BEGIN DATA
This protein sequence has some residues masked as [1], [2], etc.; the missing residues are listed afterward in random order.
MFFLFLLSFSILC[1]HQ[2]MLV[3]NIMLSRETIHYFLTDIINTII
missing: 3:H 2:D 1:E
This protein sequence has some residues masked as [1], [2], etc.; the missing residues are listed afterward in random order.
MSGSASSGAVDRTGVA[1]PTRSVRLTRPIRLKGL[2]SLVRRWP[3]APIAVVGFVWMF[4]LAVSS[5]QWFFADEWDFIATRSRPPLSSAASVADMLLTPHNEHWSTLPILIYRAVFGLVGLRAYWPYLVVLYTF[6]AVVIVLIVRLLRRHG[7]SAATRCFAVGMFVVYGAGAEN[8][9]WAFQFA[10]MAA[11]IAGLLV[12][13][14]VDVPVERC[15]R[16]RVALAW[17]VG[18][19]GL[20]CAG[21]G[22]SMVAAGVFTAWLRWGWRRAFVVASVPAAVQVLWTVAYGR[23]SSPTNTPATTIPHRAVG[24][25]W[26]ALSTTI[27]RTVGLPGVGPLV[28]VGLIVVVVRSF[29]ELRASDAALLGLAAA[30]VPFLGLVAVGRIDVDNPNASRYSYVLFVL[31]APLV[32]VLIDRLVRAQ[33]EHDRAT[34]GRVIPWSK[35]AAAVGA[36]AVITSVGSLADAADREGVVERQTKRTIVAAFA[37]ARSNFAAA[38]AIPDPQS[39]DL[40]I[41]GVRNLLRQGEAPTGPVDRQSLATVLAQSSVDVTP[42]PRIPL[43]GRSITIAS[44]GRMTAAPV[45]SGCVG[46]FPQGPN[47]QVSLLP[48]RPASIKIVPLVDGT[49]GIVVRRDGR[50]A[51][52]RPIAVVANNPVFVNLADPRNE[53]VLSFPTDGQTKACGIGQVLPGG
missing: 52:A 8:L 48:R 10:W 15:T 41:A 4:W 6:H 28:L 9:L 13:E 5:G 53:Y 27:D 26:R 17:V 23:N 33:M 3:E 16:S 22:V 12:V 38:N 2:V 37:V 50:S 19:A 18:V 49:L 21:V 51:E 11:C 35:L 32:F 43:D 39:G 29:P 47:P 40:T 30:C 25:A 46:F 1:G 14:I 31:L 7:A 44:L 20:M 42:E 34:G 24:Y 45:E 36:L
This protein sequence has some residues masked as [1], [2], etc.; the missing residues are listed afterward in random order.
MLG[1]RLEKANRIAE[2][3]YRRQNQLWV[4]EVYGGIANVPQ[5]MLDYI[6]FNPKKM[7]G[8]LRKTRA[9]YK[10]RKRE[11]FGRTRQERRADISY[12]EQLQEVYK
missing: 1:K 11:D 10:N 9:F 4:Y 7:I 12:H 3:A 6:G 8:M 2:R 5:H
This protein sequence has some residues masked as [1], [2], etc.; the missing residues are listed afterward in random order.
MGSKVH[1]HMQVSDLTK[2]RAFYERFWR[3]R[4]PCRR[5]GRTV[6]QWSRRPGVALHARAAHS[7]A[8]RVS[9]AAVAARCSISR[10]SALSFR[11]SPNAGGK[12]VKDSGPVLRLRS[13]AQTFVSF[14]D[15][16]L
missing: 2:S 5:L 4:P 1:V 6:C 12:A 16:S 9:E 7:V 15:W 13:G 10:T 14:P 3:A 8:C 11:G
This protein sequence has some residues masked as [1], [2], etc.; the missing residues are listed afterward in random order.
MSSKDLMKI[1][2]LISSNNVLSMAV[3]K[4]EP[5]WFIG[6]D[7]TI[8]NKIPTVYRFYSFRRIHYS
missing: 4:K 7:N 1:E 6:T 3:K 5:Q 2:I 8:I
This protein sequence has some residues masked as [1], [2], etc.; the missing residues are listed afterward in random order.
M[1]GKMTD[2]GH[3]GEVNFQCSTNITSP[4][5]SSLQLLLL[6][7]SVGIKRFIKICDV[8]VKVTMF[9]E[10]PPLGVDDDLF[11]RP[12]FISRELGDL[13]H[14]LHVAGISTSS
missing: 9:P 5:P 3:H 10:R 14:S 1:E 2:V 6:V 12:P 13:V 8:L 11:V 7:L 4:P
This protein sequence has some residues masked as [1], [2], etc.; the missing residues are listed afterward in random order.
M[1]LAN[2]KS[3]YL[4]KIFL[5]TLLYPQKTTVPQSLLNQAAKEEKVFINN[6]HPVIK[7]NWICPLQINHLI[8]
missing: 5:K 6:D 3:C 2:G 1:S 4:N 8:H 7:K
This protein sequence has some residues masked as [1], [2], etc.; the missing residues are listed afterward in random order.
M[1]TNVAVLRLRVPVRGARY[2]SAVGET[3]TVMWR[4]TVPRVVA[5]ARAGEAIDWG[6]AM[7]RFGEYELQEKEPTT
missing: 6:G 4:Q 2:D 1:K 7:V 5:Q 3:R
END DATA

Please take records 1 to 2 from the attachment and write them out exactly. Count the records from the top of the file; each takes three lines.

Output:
This protein sequence has some residues masked as [1], [2], etc.; the missing residues are listed afterward in random order.
MFFLFLLSFSILC[1]HQ[2]MLV[3]NIMLSRETIHYFLTDIINTII
missing: 3:H 2:D 1:E
This protein sequence has some residues masked as [1], [2], etc.; the missing residues are listed afterward in random order.
MSGSASSGAVDRTGVA[1]PTRSVRLTRPIRLKGL[2]SLVRRWP[3]APIAVVGFVWMF[4]LAVSS[5]QWFFADEWDFIATRSRPPLSSAASVADMLLTPHNEHWSTLPILIYRAVFGLVGLRAYWPYLVVLYTF[6]AVVIVLIVRLLRRHG[7]SAATRCFAVGMFVVYGAGAEN[8][9]WAFQFA[10]MAA[11]IAGLLV[12][13][14]VDVPVERC[15]R[16]RVALAW[17]VG[18][19]GL[20]CAG[21]G[22]SMVAAGVFTAWLRWGWRRAFVVASVPAAVQVLWTVAYGR[23]SSPTNTPATTIPHRAVG[24][25]W[26]ALSTTI[27]RTVGLPGVGPLV[28]VGLIVVVVRSF[29]ELRASDAALLGLAAA[30]VPFLGLVAVGRIDVDNPNASRYSYVLFVL[31]APLV[32]VLIDRLVRAQ[33]EHDRAT[34]GRVIPWSK[35]AAAVGA[36]AVITSVGSLADAADREGVVERQTKRTIVAAFA[37]ARSNFAAA[38]AIPDPQS[39]DL[40]I[41]GVRNLLRQGEAPTGPVDRQSLATVLAQSSVDVTP[42]PRIPL[43]GRSITIAS[44]GRMTAAPV[45]SGCVG[46]FPQGPN[47]QVSLLP[48]RPASIKIVPLVDGT[49]GIVVRRDGR[50]A[51][52]RPIAVVANNPVFVNLADPRNE[53]VLSFPTDGQTKACGIGQVLPGG
missing: 52:A 8:L 48:R 10:W 15:T 41:A 4:W 6:H 28:L 9:L 13:E 5:G 53:Y 27:D 26:R 17:V 23:N 33:M 3:E 16:S 22:V 12:V 38:N 2:V 37:V 50:S 19:A 18:V 49:L 21:V 51:E 11:C 35:L 32:F 43:D 39:G 29:P 47:P 40:T 30:C 25:A 46:F 1:G 14:I 31:L 7:A 44:L 20:M 42:E 34:G 24:Y 45:E 36:L